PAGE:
One thing you’ll discover about estate planning is that it comes with many nuances. In other words, there is no one-size-fits-all option.
While it is beneficial to create a will, it might not be all you need to protect your health wishes and reduce hardships for those grieving your death. Since you already have the guidance of a legal representative when making a will, consider discussing the two issues below.
Avoiding or minimizing probate
Complex estates that include many valuable assets cannot always escape the probate process as a whole. However, it is possible to minimize probate by creating certain documents. Placing your family’s inheritances inside trusts is one of the most common ways to bypass probate.
You can also create payable-on-death (POD) bank accounts or Totten trusts to minimize probate for your heirs. These and other strategies can reduce tax burdens for your loved ones (and you).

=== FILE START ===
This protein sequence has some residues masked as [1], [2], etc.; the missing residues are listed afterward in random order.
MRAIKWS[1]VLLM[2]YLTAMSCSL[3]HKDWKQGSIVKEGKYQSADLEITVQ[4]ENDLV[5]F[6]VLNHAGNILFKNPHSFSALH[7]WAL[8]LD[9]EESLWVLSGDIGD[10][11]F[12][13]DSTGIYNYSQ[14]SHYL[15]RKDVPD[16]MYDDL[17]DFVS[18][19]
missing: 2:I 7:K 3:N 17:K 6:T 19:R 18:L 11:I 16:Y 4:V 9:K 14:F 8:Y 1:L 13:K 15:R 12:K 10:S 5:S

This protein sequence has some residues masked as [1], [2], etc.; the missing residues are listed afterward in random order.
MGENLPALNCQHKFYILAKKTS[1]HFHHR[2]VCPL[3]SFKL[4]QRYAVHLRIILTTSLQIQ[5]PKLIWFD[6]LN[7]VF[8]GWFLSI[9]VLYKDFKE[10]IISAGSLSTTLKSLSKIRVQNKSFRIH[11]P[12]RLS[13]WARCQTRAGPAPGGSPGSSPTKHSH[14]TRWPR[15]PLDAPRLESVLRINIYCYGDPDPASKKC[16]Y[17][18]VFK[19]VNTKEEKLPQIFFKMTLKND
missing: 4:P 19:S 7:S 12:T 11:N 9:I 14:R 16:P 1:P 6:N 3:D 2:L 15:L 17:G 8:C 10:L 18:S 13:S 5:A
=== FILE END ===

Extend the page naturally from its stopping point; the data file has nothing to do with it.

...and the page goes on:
Self-directing your medical care
When you are young, you probably hoped to live forever, but most people become more accepting of their eventual death as they age. Setting up advance medical directives ensures you remain in control of your health care regardless of age or medical condition.
Tools like a living will or advance directive empower you to decide which treatments you wish to receive and those you do not want. As the end-of-life approaches, you may refuse life-prolonging measures like tube feeding and artificial respiration.
States have unique laws addressing what you can and cannot do in your estate plan. To help ensure that you don’t make estate planning errors that could cause hardships for your survivors, learn more about estate planning in California.